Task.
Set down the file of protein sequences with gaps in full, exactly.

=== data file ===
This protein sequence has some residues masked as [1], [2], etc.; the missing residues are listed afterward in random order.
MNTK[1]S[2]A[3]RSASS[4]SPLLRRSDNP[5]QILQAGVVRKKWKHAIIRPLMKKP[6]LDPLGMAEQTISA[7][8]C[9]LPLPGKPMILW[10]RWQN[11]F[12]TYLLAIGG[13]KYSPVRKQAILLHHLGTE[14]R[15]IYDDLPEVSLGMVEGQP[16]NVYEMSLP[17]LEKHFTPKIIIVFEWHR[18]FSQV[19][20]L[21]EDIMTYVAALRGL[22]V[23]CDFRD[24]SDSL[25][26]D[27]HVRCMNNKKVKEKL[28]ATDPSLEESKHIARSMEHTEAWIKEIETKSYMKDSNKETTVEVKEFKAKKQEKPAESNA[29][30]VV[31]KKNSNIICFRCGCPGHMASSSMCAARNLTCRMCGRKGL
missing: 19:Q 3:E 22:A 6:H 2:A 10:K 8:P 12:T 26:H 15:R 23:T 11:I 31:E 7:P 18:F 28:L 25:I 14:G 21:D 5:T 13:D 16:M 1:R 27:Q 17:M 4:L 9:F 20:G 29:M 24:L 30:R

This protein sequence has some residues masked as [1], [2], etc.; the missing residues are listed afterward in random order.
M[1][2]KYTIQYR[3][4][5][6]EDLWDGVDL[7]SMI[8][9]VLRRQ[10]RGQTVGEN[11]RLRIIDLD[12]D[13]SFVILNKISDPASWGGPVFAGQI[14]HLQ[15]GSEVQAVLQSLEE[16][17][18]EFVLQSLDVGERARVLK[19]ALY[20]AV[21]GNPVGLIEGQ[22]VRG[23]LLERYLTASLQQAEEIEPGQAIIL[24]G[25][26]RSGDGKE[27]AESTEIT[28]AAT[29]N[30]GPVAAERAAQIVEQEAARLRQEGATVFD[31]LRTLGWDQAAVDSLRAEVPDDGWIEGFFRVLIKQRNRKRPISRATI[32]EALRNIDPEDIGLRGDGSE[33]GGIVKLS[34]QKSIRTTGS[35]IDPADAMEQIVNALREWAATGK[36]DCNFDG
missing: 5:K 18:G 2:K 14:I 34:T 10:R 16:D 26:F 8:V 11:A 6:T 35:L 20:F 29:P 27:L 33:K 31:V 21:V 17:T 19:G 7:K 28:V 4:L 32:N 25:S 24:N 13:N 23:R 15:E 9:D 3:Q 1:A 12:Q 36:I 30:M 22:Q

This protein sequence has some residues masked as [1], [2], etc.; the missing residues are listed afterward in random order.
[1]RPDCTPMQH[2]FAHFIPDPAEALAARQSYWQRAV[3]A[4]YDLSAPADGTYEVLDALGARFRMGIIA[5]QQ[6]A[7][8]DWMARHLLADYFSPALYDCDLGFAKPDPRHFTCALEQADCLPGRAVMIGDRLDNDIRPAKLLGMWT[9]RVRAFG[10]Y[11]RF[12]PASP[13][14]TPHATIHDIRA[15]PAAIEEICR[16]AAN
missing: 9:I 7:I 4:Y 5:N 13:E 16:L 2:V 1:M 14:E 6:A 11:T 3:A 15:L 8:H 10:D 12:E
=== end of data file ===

This protein sequence has some residues masked as [1], [2], etc.; the missing residues are listed afterward in random order.
MNTK[1]S[2]A[3]RSASS[4]SPLLRRSDNP[5]QILQAGVVRKKWKHAIIRPLMKKP[6]LDPLGMAEQTISA[7][8]C[9]LPLPGKPMILW[10]RWQN[11]F[12]TYLLAIGG[13]KYSPVRKQAILLHHLGTE[14]R[15]IYDDLPEVSLGMVEGQP[16]NVYEMSLP[17]LEKHFTPKIIIVFEWHR[18]FSQV[19][20]L[21]EDIMTYVAALRGL[22]V[23]CDFRD[24]SDSL[25][26]D[27]HVRCMNNKKVKEKL[28]ATDPSLEESKHIARSMEHTEAWIKEIETKSYMKDSNKETTVEVKEFKAKKQEKPAESNA[29][30]VV[31]KKNSNIICFRCGCPGHMASSSMCAARNLTCRMCGRKGL
missing: 19:Q 3:E 22:A 6:H 2:A 10:K 8:P 12:T 26:H 15:R 23:T 11:I 31:E 7:P 18:F 28:L 25:I 14:G 21:D 5:T 13:D 16:M 1:R 27:Q 17:M 4:L 9:F 20:G 29:M 24:L 30:R

This protein sequence has some residues masked as [1], [2], etc.; the missing residues are listed afterward in random order.
M[1][2]KYTIQYR[3][4][5][6]EDLWDGVDL[7]SMI[8][9]VLRRQ[10]RGQTVGEN[11]RLRIIDLD[12]D[13]SFVILNKISDPASWGGPVFAGQI[14]HLQ[15]GSEVQAVLQSLEE[16][17][18]EFVLQSLDVGERARVLK[19]ALY[20]AV[21]GNPVGLIEGQ[22]VRG[23]LLERYLTASLQQAEEIEPGQAIIL[24]G[25][26]RSGDGKE[27]AESTEIT[28]AAT[29]N[30]GPVAAERAAQIVEQEAARLRQEGATVFD[31]LRTLGWDQAAVDSLRAEVPDDGWIEGFFRVLIKQRNRKRPISRATI[32]EALRNIDPEDIGLRGDGSE[33]GGIVKLS[34]QKSIRTTGS[35]IDPADAMEQIVNALREWAATGK[36]DCNFDG
missing: 5:K 18:G 2:K 14:I 34:T 10:R 16:D 26:F 8:V 11:A 6:T 35:L 20:F 29:P 27:L 33:K 31:V 21:V 17:T 19:G 7:K 28:V 4:L 32:N 25:S 24:N 13:N 23:R 15:E 9:D 3:Q 1:A 12:Q 36:I 30:M 22:Q

This protein sequence has some residues masked as [1], [2], etc.; the missing residues are listed afterward in random order.
[1]RPDCTPMQH[2]FAHFIPDPAEALAARQSYWQRAV[3]A[4]YDLSAPADGTYEVLDALGARFRMGIIA[5]QQ[6]A[7][8]DWMARHLLADYFSPALYDCDLGFAKPDPRHFTCALEQADCLPGRAVMIGDRLDNDIRPAKLLGMWT[9]RVRAFG[10]Y[11]RF[12]PASP[13][14]TPHATIHDIRA[15]PAAIEEICR[16]AAN
missing: 9:I 7:I 4:Y 5:N 13:E 16:L 2:V 1:M 14:E 6:A 11:T 3:A 15:L 8:H 10:D 12:E